Given AI's wide reach and ability to correlate enormous am0unts of information I'd keep relatively quiet and just say "not me, its screwed up again" (as we all know its prone to do). Making noise is drawing attention to one.....probably not a smart move.

    1. that one in the corner Silver badge

      Re: Better to say nothing

      You appear to be correct. The only identification of "Mark Walters" given (in all the reports of this that so far found) was that he lives in Georgia and held a role at SAF.

      The Mark Walters who is making the complaint is a radio talk host who doesn't claim to have held a post at SAF. If there is any actual reason to connect the two then it isn't being reported.[1]

      This Walters wasn't even the first hit for a search on the name plus "Georgia" and when he does show up it is only due to this case. His pro-"gun rights"[2] radio show finally appeared after a bit of scrolling.

      Given that, if there *is* a case to be made[3] it can surely only be againt the journalist, the only one who could be caught be the requirement he must "prove that the defendant was at least negligent with respect to the truth or falsity of the allegedly defamatory statements" (because, well, only a human can be negligent) then this looks to me like nothing more thsn an attempt to get publicity for his radio show.

      [1] maybe Walters the radio host is is going to argue in court that he is a well-known embezzler, so it must be referring to him?

      [2] guns have rights? But does he support the right for two guns of different calibre to co-habit in the same box? Won't somebody think of the ammunition!

      [3] which I severely doubt

  6. Anonymous Coward
    Anonymous Coward

    Yeah but ..

    .. Chat GPT is on magic mushrooms,

    It spews out stuff and when you point out the issues, confesses and generates 'alternatives' until you're happy or fed up.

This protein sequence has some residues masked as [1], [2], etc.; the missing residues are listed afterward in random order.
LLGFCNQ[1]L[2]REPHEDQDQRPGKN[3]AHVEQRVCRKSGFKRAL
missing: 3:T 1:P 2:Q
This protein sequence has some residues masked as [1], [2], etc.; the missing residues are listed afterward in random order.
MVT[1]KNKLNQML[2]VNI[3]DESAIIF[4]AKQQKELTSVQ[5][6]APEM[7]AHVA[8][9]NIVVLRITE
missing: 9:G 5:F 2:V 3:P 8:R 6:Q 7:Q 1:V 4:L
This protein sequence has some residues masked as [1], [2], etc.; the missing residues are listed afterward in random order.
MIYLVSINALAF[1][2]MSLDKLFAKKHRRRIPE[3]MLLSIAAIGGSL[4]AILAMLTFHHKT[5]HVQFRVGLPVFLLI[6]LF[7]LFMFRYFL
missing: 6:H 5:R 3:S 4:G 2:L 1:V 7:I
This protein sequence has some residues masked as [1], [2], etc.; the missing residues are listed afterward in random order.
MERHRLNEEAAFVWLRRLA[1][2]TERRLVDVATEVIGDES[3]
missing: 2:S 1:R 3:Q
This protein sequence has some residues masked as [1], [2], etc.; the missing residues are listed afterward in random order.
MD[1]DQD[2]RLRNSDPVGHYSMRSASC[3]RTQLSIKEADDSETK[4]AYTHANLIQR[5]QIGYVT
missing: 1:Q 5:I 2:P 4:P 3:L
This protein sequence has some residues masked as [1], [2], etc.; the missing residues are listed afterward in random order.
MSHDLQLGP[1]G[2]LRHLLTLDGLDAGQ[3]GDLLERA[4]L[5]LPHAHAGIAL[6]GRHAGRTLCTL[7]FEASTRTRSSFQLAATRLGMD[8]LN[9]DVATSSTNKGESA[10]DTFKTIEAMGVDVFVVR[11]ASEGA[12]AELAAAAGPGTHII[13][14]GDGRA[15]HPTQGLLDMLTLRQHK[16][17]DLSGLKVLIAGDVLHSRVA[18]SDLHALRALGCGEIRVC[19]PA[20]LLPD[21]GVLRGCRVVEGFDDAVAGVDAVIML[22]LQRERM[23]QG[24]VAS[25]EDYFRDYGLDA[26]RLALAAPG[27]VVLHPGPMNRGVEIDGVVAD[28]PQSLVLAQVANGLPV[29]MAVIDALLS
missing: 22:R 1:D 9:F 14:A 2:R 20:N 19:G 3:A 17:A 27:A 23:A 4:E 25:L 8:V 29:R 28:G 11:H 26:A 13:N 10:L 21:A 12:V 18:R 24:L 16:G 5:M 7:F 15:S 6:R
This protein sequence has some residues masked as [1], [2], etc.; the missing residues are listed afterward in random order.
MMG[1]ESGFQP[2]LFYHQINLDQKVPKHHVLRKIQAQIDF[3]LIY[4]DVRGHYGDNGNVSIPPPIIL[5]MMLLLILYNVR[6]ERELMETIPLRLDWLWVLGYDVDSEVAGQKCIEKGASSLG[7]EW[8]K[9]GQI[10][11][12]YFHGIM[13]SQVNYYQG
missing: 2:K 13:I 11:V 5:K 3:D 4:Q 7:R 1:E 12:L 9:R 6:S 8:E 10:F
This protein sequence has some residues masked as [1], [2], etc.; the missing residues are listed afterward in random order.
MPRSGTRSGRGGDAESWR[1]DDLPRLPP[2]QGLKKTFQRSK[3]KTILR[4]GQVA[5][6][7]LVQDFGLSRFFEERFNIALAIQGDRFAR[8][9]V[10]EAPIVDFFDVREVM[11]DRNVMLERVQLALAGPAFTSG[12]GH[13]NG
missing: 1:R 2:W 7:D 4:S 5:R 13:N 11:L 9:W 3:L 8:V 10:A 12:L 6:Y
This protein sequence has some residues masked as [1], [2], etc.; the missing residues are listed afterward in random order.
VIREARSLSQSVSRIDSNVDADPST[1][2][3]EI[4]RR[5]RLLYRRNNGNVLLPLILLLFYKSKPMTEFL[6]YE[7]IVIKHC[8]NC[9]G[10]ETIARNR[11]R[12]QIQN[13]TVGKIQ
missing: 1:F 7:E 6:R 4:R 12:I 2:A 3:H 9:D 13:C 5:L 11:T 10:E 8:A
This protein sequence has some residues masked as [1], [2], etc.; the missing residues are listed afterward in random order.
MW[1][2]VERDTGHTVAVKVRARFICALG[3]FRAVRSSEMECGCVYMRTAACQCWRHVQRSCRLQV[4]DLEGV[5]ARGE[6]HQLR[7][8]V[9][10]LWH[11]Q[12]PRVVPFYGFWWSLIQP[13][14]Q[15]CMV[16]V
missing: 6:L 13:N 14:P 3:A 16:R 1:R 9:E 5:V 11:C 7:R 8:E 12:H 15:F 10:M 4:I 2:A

For some things it's no better than the bollocksword generators we used to knock up in BASIC except that when people can't tell the difference it becomes much more insidious.

    1. MOH

      Re: Yeah but ..

      I spent far too long trying to work out what bollock sword meant.

      1. Killfalcon Silver badge

        Re: Yeah but ..

        It's like a bastard sword, but doesn't take itself as seriously.

  7. mark l 2 Silver badge

    "According to the complaint, a journalist named Fred Riehl, while he was reporting on a court case, asked ChatGPT for a summary of accusations in a complaint, and provided ChatGPT with the URL of the real complaint for reference"

    I thought ChatGPT wasn't able to go out on the Internet to look at stuff and could only reference what was in its database up to 2021? So the fact that this 'journalist' asked it to go and summarize a document on a URL it couldn't see meant it just made up whatever BS it wanted to and they never bothered to check it was correct.

    1. that one in the corner Silver badge


      Which is why suing OpenAI is ludicrous - given, from the article:

      > Riehl contacted Alan Gottlieb, one of the plaintiffs in the actual Washington lawsuit, about ChatGPT's allegations concerning Walters, and Gottlieb confirmed that they were false.

      So the only case for being negligent with the truth would be against Riehl, who either didn't bother learning the basic limitation of ChatGPT *and* contacted Gottlieb to late (basic lack of fact checking) or did so prior to promulgating the incorrect statements and went ahead anyway.

      However, given that there is (so far reported) nothing to connect the non-existent Mark Walters to the gun-promoting radio host bringing the case, the whole thing is just a publicity stunt anyway, as Riehl is connected with another gun-related website,

      1. Roland6 Silver badge

        It seems the only people Riehl promulgated the ChatGPT output to, were those named in the case; nothing went to print and thus was in the public domain - until they filed a claim with a court…

    2. doublelayer Silver badge

      Unless they've added it recently, it certainly will not go out and retrieve data from elsewhere. You'd think it would be pretty easy to look at the input text for web addresses and tell the user "Hey, I'm not going to pull that", but evidently not. The program can summarize* stuff if you paste it in first, which might be why the journalist thought it could be done.

      * Well, it will read it first and quote chunks. That's no guarantee that the summary will be good or that it won't still make up stuff.

  8. Ian Mason

    Confusing article

    I can't see anywhere this article says that the defamatory speech was published anywhere, and the essence of libel is that something needs to be published.